Cynader holds the Canada Research Chair in Brain Development,
and is the co-founder and CEO of Synaptitude Brain Health.
might be asking yourself, “Why should I care about brain
health and incorporating new habits around it?” Incorporating
new activities and habits can lead us to healthy aging and longevity.
and more evidence shows that age-related cognitive decline can
begin long before retirement. In particular, the early signs
of Alzheimer’s can manifest in our brain more than 10
years before we start to show symptoms.
hard, insoluble pebbles made up of a protein called beta-amyloid
build up and are distributed within our brain, affecting our
ability to reason and remember. There are still no effective
drugs to stop this process, so the best way to fight against
this is by taking an integrated approach to your overall health.
your activities and habits in the areas of sleep, stress, exercise,
diet, and cognitive activity has been shown to significantly
decrease the risk of cognitive decline in at-risk older adults.
easy resolution you can incorporate in 2021 is to create a regular
sleep schedule. We know sleep is good for us, but why is that?
And why do we have to create a routine around it? Many people
are sleep deprived and don’t get enough of the benefits
of a good night’s sleep.
sleep, we rehearse and replay our memories, and we literally
clean out our brain. When we doze off, neurotoxic proteins like
beta-amyloid are cleared from our brain thanks to a network
of vessels called the Glymphatic system. The Glymphatic system
does most of its garbage disposal at night.
removal of these toxins reduces risk of cognitive decline and
improves memory! Setting a bedtime each evening and creating
a ritual with no screens an hour before bed is one simple way
to keep our minds sharp.
might’ve heard of fad diets like keto and paleo. But one
healthy resolution that doesn’t involve completely cutting
out carbs or sugar is to follow the Mediterranean diet. This
delicious sounding diet involves high consumption of foods you
probably already like: vegetables, legumes, fruits, nuts, cereals,
and monounsaturated fatty acids (e.g., olive oil).
also involves a moderate consumption of fish and dairy, like
cheese, and lower consumption of red meat and saturated fats.
In a study that tracked aging adults following the Mediterranean
diet, participants’ risk of getting Alzheimer’s
and other forms of dementia decreased by 45%-48%,
go ahead and indulge with veggies, fruits, cereal, fish, nuts,
chocolate, and cheese too. Not only is it a delicious way to
start your new year, but also a great combination of nutrients
for your noggin in the long run. Just eat all the colours of
any age, we feel the rush of endorphins after physical activity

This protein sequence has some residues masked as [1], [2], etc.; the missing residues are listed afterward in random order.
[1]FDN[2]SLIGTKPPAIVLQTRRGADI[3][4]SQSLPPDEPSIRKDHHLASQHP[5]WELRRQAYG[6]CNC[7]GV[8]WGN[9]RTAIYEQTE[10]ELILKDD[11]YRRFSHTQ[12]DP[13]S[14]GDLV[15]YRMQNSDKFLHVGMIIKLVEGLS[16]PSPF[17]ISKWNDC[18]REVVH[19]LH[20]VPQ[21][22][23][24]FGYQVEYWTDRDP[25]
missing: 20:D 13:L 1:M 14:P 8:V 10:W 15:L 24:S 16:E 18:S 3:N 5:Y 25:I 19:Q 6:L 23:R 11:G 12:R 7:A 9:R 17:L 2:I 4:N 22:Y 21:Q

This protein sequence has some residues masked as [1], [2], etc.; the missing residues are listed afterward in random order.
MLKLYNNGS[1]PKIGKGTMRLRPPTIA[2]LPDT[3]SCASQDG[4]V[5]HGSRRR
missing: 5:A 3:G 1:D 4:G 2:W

and feel good. But as we age, exercise becomes more beneficial
for our mental health and general brain function. It actually
makes our brains bigger and thicker by creating more neurons.
average, we create about 30,000 new neurons a week, but
with exercise, we can generate two to three times more.
These new baby neurons go to work, creating new memories,
and reduce the risk of dementia and depression.
don’t have to incorporate terribly strenuous physical
activities to begin to reduce the risk of brain diseases. Committing
to at least one 20-minute walk outside in nature every day is
just about as good as one tough Pilates class a day. Whatever
activity you choose, sticking to it can reduce your risk of
thoughts can be a lot harder than it used to be, and it can
take you a lot longer to think of what you had for breakfast
than it used to. But what if I told you that brain exercises
can help you remember things faster and better?
the Advanced Cognitive Training in Vital Elderly (ACTIVE) study,
participants were given brain exercises to boost their reaction
time and processing speed. We have more brain plasticity than
we give ourselves credit for, and most people were able to react
more quickly after training.
only did subjects boost their processing speed, it turned out
that they improved their memory, and they also decreased their
future risk of dementia. Over 10 years after the training program,
study participants’ risk of dementia was reduced by almost
up sports like ping pong or badminton is one way to boost your
processing speed. Brain training can be scary and intimidating
but making it a new year goal to just have fun with it will
keep your wits in tip-top shape.
a sleep routine, following a healthy diet, walking outside every
day, and doing things to boost brain speed are all easy resolutions
you can incorporate into your day to decrease the risk of Alzheimer’s
and boost cognitive functionality.